If a child missed any doses, the parent/caregiver should take the child to the nearest health facility to get the catch-up doses. Children who have missed any of their childhood immunisations, still have a chance to catch up on missed vaccinations. It is never too late to be vaccinated and it is also safe to receive an additional dose of a vaccine.

Has SA managed to close childhood immunisation gaps created by the Covid-19 pandemic?

The Department of Health and other stakeholders are actively developing strategies to address these immunisation gaps based on available data and within the limits of resources available. However, closing these immunisation gaps will require a combined effort from all stakeholders, including the public themselves, and using multiple strategies.

Examples of strategies include integration of immunisation services with other health services, strengthening health systems, catch-up vaccination campaigns, social mobilisation and community engagement to increase confidence in vaccination and prevent the spread of misinformation, digital solutions and public-private partnerships.

Is low immunisation to blame for the measles and whooping cough outbreak in SA?

Yes, the measles outbreak has been attributed to consistently lower than optimal vaccine coverage of the routine measles 1 and 2 doses, which increases the risk of being infected and of spreading the disease. The same applies to whooping cough, due to low vaccination coverage of the pertussis vaccine.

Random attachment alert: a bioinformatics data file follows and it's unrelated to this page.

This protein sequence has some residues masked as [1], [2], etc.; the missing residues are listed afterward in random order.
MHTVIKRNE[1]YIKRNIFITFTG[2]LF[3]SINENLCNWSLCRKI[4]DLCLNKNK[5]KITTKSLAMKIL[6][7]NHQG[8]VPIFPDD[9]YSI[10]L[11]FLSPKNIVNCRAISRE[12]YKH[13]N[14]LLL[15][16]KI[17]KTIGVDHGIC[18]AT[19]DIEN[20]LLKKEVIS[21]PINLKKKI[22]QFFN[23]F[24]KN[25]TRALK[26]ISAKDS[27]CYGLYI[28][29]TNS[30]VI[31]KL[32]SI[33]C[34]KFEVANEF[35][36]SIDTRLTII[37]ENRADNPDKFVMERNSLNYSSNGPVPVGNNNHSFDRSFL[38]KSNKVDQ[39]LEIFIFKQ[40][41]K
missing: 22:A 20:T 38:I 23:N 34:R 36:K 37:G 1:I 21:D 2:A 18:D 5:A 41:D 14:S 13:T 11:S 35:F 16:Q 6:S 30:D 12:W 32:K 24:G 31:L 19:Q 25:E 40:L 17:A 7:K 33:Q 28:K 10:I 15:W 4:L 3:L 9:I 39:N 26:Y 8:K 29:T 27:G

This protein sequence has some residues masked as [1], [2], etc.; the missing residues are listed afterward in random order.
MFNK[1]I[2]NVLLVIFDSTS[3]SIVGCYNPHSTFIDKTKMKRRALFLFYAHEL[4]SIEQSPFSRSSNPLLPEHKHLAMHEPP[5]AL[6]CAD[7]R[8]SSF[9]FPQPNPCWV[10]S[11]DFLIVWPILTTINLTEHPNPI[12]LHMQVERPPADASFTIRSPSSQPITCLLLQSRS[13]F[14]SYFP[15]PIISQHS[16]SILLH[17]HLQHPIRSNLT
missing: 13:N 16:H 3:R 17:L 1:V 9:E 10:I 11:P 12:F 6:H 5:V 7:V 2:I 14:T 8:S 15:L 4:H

A decrease in vaccination coverage can be attributed to a number of reasons or factors, including lack of access to services, change in people’s health-seeking behaviour and vaccine hesitancy. Unfortunately, all these factors have been fuelled by the Covid-19 pandemic.

According to the National Institute for Communicable Diseases(NICD), a measles outbreak has been declared in all the provinces in South Africa except for the Eastern Cape. – Health-e News.

Author

  • Ndivhuwo Mukwevho

    Ndivhuwo Mukwevho is citizen journalist who is based in the Vhembe District of Limpopo province. He joined OurHealth in 2015 and his interests lie in investigative journalism and reporting the untold stories of disadvantaged rural communities. Ndivhuwo holds a Bachelor of Arts degree in Media Studies from the University of Venda and he is currently a registered student with UNISA.